The granny diaries… a recipe for paatla alur jhol (a light Bengali potato curry)

Paatla alur jhol

My Didu (as maternal grand moms are affectionately called in Bengali) makes this light potato curry which she serves with luchis or porothas.

The curry which can be described as a paatla alur jhol is a fixture in conventional Bengali households. Classmates of mine would get it with luchis or rutis (chappatis) in their tiffin boxes in school. Some Bengalis on twitter and facebook have told me that this curry forms a part of Sunday breakfasts at their homes.

It’s been a while since I have had Didu’s paatla alur jhol.

Yesterday I tried to get Banu, our cook of the shammi kebab fame, to recreate the dish Didu makes. The problem was that I didn’t have the recipe and my Hindi is often lost in translation when I talk to Banu. I just couldn’t figure out how to tell her that the sauce should have a bit of the potato starch in it. I don’t know what Banu figured out of ‘raas main alu ka thora safed hona chahiye” and yet we conjured a dish which brought back, through its flavours and aromas, a whiff of the magic of Didu’s cooking.

Here’s the recipe for my version of the paatla alur jhol:


2 medium sized potatoes – skinned and cubed, 1 teaspoon of kalo jeere/ nigella seeds/ kalonji/ onion seeds (the key ingredient), 1 teaspoon finely chopped onions, 1/2 teaspoon finely chopped ginger, 3 slit green chillies, 1 tablespoon vegetable oil, 2 coffee mugs water, salt


  • Heat oil in a flat bottomed pan
  • Add onion, ginger, nigella seeds, green chillies to the oil and mildly saute.
  • Once the onions turn a bit pink add the potatoes
  • Add water. Add salt
  • Bring water to boil. Reduce gas to simmer. Cover pan with the lid and let the potatoes cook
  • Insert a toothpick or a knife into a potato to see if its cooked. If it goes in it has!
  • If the sauce dries up add a bit of water . You can garnish with coriander. Best had with luchis, flat Bengali Parathas, kochuri/ radha bollobi, ruti/ chapati

IMG_0548 IMG_0551 IMG_0555


Alur jhol with radha bollobi

The beauty of the dish lies in the way the sharp and distinctive tastes of nigella seeds, onion and ginger and the heat of chillies all stand out and are yet brought together on the soft canvas of the potatoes. Of course grand moms had thought of this well before Masterchef Australia taught us how to deconstruct food in these terms. But then what’s Bengali cooking is all about. Simplicity, finesse and subtlety.

I called up Didu this evening and asked her to vet the recipe. Turned out that it was all good but there was one fundamental difference. She parboiled the potatoes and broke them and then added them to the curry. She didn’t add the potatoes raw. This would require less water as you are not boiling the potatoes as you cook. So this is the secret to the the ‘maakha maakha’ effect, that of the starch of the potatoes combining with the sauce, which we couldn’t get that well in my version.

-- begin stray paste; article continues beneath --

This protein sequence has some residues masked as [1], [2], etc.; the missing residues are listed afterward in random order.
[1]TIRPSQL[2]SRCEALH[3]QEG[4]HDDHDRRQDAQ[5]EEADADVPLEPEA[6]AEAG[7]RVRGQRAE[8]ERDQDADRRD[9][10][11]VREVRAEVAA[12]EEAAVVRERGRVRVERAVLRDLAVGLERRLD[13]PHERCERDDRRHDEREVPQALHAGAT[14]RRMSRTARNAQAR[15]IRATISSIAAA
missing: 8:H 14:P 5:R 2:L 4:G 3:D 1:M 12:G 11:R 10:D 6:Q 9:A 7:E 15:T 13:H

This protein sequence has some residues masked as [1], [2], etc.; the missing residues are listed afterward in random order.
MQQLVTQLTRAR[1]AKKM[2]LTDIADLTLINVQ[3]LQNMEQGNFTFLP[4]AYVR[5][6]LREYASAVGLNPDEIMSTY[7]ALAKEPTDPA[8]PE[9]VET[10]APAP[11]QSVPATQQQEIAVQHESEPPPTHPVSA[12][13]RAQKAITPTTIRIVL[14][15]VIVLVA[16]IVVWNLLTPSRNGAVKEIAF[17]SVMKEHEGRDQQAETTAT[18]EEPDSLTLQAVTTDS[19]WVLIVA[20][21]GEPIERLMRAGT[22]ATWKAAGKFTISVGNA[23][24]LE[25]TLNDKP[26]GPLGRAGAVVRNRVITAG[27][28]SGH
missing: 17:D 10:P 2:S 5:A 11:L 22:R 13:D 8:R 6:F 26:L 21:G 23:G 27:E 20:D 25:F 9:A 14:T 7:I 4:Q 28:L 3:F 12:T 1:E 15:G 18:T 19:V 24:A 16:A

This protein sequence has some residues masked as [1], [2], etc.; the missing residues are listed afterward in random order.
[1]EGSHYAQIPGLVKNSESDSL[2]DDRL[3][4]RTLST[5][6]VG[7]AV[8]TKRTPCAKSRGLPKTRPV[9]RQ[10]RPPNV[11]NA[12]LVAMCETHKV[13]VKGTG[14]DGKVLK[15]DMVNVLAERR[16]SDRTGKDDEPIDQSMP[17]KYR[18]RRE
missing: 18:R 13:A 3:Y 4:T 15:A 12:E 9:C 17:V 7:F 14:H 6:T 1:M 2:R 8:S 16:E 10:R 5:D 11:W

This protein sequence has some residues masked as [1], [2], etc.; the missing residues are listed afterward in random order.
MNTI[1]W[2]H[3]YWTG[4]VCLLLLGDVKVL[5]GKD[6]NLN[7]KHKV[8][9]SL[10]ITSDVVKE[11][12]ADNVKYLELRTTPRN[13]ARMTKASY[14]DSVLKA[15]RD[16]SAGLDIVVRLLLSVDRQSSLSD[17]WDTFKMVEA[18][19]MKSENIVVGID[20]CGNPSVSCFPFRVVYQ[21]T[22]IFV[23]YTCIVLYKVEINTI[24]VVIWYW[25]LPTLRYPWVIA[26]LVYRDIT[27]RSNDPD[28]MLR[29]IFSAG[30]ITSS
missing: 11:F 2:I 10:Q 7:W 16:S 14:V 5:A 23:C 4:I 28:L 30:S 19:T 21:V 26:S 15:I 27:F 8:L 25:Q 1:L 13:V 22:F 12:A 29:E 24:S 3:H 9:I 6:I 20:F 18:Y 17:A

Didu said that the taste would be different if the potatoes were not parboiled. She was tickled to see the pictures that I put up on Facebook which mom showed her on her phone. And you thought social media and mobile internet were only for kids?

Incidentally quite a few Bengalis suggested not adding onions in the dish and adding some sugar to it.

Didu doesn’t do that.  Talking of Didu’s cooking this is a post with some of Didu’s recipe. I wrote this before Dadu, our grandpa, passed away.

I am giving all options here – boiled/ not boiled, with onions/ no onions/ with sugar/ no sugar. You take your pick.

You know how hyper we Bengalis can be. I don’t want to have to ‘roll-back’ the post.


PS: Some comments from the Finely Chopped Facebook page. Join in for food discussions here

 Sohini Datta Biswas The one my Ma used to make came sans the onions and ginger...just had Nigella seeds, potatoes, green chillies, salt and a slight hint of sugar...I still make them to accompany Luchi as Sunday morning breakfasts. :) Golden days!!!


 Aritra Das with onions ???

 Shraboni Gupta somehow i feel..onions and nigella doesn't go well with each other..nigella has a very delicate flavour..which is overpowered by the smell of onion..

. Satyam Das I use a variation without ginger & onion and use mustard oil. It tastes awesome with Luchi !!


Pinku said…
hey this is our favorite luchir tarkari.

and yes we too dont use the onion ginger bit.

we have just got some mini aloos from Assam plan to make this with them. can tell you they will taste like heaven.
Anonymous said…
Ah! the quintessential torkari of the Sunday "luchi-torkari" at my home. How I miss those days.... I agree with the no onions but sugar bit. Still, I must shed my misgivings and try your Didu's version too. It can only be excellent!!!

SC :)
Kalyan Karmakar said…
no onion seems to be what most do...will trry it the makha makha version of didu's
oh love this one... typical one for pooris...
have to have it now...
Amrita said…
Oh dear Gawd. The first eighteen years of my life I woke up every Sunday morning to face the dreaded patlaa aloor jhol for breakfast. Every Sunday. Without fail.

Its close to a staple in my family and I have to say that every time I visit my family in Kolkata now, it still manages to show up every other Sunday. Its one of those Bengali dishes that don't really care if you love them or hate will simply reappear at every summon.
Kalyan Karmakar said…
Amrita, well that mirrors my feelings of the paatla rui maacher jhol of my growing up days
Malvan Hotels said…
Just had it in my lunch. Its my favorite dish... not too oily. not too spicy. Its very simple and goes well with anything like, roti's, chawal, puri. i will suggest doing an experiment and trying it with upma. might seem odd but its very delicious :)
arunddhati said…
Hv done this with paach phoron and a dash of hing...tastes awesome...even with puffed rice...